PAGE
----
The Food and Drug Administration Announces a Stay Related to IND Guidance

On October 30, 2015, the Food and Drug Administration (FDA) announced in the Federal Register a stay of certain portions of a September 2013 final guidance for clinical investigators, sponsors and institutional review boards (IRBs) entitled “Investigational New Drug Applications – Determining Whether Human Research Studies Can Be Conducted Without an IND.” The stay is related to portions of the guidance pertaining to foods and was effective on the date of the publication of the notice in the Federal Register. The FDA will accept comments on the guidance at any time. 

The original guidance expanded the scope of conventional food products and dietary supplements that are subject to the Investigational New Drug Application (IND) requirements. The newly issued stay applies to parts of the guidance related to studies on conventional foods as well as the subsection of the guidance on studies intended to support health claims. However, the stay related to studies intended to support a health claim does not apply to clinical investigations intended to evaluate whether a food substance may reduce the risk of a disease in individuals less than 12 months of age, those with altered immune systems, and those with serious or life-threatening medical conditions (hereinafter collectively referenced as “vulnerable individuals”). 

As a result of the stay, FDA will not require an IND for clinical studies on conventional foods or dietary supplements that are intended to evaluate whether the food or supplement will reduce the risk of a disease or that are intended to support a new or expanded health claim, if the studies are conducted in a population that does not include specified vulnerable individuals. Additionally, the FDA will not require an IND for clinical studies intended to evaluate a non-nutritional effect of a conventional food on the structure or function of the body. Consistent with the final guidance issued in 2013, the FDA will not require an IND for clinical studies designed to evaluate: (1) the nutritional effects of a conventional food, (2) a dietary supplement’s effect on the structure or function of the body, or (3) the relationship between a conventional food or dietary supplement and reduced risk of disease, if there is already an authorized health claim for the substance-disease relationship.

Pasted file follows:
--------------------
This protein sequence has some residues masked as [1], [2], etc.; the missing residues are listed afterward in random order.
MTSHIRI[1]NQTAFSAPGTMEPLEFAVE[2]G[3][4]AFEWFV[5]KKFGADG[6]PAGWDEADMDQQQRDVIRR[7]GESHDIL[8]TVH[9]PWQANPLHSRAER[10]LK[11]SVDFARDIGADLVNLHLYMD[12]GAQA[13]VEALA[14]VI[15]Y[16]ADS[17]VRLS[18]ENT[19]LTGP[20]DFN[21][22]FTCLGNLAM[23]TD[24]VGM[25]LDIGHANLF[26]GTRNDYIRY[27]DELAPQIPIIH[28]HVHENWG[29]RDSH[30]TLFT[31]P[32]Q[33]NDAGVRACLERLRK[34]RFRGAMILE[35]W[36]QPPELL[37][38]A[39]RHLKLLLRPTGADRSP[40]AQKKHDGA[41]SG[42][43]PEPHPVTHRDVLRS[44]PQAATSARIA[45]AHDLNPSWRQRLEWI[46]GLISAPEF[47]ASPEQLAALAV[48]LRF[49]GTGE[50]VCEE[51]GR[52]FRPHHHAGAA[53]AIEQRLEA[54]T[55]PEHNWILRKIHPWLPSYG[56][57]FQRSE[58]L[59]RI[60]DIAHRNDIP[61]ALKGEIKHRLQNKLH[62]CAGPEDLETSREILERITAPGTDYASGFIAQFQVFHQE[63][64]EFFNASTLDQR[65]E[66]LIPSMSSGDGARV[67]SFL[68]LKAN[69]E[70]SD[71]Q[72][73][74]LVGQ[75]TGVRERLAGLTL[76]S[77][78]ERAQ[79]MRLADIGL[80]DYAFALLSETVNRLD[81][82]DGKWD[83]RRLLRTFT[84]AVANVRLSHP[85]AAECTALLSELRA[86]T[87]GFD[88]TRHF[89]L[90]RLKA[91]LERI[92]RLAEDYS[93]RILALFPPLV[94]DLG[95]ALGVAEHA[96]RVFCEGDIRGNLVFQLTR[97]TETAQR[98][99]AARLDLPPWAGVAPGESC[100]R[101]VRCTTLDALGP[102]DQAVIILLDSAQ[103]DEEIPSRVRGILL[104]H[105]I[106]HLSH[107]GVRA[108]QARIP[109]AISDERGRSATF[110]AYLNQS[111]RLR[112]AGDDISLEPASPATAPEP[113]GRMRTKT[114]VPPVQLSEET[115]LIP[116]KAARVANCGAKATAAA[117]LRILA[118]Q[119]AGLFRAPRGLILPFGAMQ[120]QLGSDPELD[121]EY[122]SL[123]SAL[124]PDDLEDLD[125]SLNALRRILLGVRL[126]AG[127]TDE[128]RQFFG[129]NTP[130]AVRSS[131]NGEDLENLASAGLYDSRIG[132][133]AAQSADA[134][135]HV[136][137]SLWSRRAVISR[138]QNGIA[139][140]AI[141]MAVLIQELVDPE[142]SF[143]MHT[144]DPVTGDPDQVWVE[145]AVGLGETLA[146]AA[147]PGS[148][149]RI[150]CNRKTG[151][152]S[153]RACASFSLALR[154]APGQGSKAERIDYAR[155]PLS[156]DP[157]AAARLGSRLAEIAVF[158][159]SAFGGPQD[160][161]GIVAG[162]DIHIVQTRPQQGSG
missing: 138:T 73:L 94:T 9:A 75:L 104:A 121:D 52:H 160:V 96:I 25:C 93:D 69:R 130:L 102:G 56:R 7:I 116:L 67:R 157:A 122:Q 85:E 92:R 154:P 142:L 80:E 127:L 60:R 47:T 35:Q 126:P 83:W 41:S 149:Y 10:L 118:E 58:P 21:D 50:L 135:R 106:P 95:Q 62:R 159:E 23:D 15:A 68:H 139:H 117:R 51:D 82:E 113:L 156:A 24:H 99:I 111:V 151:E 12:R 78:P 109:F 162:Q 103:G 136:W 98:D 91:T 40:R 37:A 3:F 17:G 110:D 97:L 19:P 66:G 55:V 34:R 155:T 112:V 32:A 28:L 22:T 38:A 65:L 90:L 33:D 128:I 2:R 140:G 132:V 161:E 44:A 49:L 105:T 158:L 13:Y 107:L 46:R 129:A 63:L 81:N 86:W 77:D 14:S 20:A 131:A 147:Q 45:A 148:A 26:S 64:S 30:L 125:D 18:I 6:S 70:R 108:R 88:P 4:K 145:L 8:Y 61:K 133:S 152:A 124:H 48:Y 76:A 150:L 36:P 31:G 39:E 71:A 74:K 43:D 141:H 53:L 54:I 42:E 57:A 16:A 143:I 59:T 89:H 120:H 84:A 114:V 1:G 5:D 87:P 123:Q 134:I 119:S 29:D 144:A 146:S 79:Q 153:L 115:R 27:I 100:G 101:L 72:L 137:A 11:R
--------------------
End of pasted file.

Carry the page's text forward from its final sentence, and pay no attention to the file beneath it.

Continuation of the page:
Except as specified above, the FDA will require an IND for clinical studies evaluating the ability of a conventional food or dietary supplement to diagnose, cure, mitigate, treat, or prevent disease. Additionally, the FDA will require an IND for studies designed to evaluate whether a food or dietary supplement reduces the risk of a disease, is intended to support a new or expanded health claim and is conducted in a population that includes specified vulnerable individuals. 

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The Food and Drug Administration Announces a Stay Related to IND Guidance